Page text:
Good question for sure.

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22 minutes ago, David Saikin said:

Malcolm - while I totally understand where you are coming from, in the trenches of the small hospitals antigen typing prophylactically can lead to very increased pricing of red cells (if done from the blood center).  Also, most smaller institutions do not carry reagents for antigen typing, which, if they perform it - albeit rarely - they are supposed to enroll in surveys that demonstrate competencies in doing so (another exhorbitant expense).  Such typing is not mandated in the US of A though I do note that institutions with active sickle programs do perform extended typings due to the fact that these patients are going to be transfused periodically. 

Good question for sure.

I agree entirely David, for the USA and others, BUT, have a look at the flag besides gagpinks' name; it is the Union Flag.  This means that she is working in the UK.  In the UK, all of the units are typed for ABO, D, C, c, E, e, K and, now, Hep E by the various blood services, so there is no added cost to selecting Rh and Kell antigen matched units of blood.

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Yes it's not hard to get Rh and Kell match blood in UK. But sometime it cause delay in providing blood. For instance if patient develop Anti Fya and so if we perform Rh and Kell phenotype as a precaution  , in that case we might not find exact match blood and have to order blood from blood services. We also have some inexperienced staff who don't understand when there is an emergency situation it is not necessary to provide Rh match blood if patient hasn't develop any Rh antibody. It cause unnecessary delay by contacting clinician and Haem reg.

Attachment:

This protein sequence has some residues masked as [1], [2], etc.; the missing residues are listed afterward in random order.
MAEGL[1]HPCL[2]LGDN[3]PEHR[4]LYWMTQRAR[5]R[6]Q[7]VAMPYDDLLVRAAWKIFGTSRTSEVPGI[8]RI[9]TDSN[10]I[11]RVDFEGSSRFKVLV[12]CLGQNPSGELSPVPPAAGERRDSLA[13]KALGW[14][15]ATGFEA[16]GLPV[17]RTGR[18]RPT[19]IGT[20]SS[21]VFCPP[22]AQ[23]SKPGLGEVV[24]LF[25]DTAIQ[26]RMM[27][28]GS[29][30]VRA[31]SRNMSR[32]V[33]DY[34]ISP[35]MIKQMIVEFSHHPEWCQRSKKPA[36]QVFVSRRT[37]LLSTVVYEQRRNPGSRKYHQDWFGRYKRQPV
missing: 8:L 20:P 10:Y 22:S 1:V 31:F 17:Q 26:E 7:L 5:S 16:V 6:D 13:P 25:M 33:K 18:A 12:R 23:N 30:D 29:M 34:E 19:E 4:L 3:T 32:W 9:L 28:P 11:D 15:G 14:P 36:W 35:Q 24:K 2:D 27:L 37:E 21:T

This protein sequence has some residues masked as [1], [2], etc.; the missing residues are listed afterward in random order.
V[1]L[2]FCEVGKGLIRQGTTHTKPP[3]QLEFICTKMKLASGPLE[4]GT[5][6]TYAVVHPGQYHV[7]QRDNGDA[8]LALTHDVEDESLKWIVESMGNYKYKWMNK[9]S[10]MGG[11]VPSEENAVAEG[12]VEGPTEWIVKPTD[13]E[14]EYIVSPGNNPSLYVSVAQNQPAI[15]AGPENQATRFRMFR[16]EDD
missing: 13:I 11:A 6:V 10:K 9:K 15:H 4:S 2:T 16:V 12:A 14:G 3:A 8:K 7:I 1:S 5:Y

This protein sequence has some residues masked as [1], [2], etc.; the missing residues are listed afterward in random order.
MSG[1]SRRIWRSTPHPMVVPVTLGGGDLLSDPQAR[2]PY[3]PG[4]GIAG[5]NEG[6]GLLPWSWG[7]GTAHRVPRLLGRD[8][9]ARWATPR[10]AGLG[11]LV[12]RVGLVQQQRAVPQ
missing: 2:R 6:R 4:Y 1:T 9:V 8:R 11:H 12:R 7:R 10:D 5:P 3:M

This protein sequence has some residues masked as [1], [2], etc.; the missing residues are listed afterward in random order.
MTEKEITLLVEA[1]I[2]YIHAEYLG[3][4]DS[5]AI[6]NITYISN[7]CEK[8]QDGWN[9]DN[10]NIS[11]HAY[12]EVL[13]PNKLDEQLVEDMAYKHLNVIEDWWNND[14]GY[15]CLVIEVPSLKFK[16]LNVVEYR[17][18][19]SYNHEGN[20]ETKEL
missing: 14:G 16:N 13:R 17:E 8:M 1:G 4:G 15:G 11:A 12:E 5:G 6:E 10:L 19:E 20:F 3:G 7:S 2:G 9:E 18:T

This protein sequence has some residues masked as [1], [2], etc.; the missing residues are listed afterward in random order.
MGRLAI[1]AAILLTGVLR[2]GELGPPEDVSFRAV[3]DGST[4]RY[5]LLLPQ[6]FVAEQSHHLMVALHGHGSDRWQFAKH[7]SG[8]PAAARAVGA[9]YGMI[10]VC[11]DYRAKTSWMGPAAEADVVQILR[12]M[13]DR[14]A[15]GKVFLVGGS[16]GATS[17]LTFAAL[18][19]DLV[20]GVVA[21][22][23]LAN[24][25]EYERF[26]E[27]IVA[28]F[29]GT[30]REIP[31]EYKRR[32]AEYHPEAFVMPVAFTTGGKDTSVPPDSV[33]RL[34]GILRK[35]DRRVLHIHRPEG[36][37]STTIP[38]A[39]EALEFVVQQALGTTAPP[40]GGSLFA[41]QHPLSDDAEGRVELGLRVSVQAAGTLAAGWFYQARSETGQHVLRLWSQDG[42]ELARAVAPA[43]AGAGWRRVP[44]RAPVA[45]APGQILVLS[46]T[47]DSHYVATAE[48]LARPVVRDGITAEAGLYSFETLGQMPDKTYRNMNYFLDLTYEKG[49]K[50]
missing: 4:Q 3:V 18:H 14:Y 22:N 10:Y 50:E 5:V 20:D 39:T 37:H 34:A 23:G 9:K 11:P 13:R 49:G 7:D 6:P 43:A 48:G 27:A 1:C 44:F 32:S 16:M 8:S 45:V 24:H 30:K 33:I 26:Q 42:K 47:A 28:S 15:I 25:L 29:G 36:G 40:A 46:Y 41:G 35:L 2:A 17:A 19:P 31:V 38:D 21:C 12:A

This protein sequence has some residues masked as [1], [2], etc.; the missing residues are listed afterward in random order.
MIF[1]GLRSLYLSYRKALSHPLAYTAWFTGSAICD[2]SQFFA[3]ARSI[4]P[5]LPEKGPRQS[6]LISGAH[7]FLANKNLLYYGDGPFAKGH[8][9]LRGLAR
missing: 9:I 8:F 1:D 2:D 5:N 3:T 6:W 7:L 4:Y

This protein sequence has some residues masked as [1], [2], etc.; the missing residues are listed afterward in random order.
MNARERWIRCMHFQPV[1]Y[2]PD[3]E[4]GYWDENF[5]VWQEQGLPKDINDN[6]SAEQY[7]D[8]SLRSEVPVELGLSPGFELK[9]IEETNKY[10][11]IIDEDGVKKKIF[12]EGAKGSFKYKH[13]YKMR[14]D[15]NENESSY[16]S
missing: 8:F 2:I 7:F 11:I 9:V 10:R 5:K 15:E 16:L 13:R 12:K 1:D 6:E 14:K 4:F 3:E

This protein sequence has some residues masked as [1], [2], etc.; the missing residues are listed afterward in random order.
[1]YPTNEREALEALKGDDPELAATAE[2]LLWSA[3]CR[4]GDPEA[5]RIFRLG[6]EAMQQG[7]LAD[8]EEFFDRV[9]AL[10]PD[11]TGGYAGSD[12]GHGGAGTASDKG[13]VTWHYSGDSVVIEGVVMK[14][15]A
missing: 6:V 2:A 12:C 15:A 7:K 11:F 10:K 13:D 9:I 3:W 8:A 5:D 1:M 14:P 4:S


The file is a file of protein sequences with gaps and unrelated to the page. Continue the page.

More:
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33 minutes ago, gagpinks said:

Yes it's not hard to get Rh and Kell match blood in UK. But sometime it cause delay in providing blood. For instance if patient develop Anti Fya and so if we perform Rh and Kell phenotype as a precaution  , in that case we might not find exact match blood and have to order blood from blood services. We also have some inexperienced staff who don't understand when there is an emergency situation it is not necessary to provide Rh match blood if patient hasn't develop any Rh antibody. It cause unnecessary delay by contacting clinician and Haem reg. 

I agree that you should NEVER hold back blood in an emergency situation, just to get the correct Rh and K type when there are no such antibodies present, however, be aware that the next time there may well be Rh and/or K antibodies present too, and the situation could be even more of an emergency.  What do you do then????????!!!!!!!!!!!!!!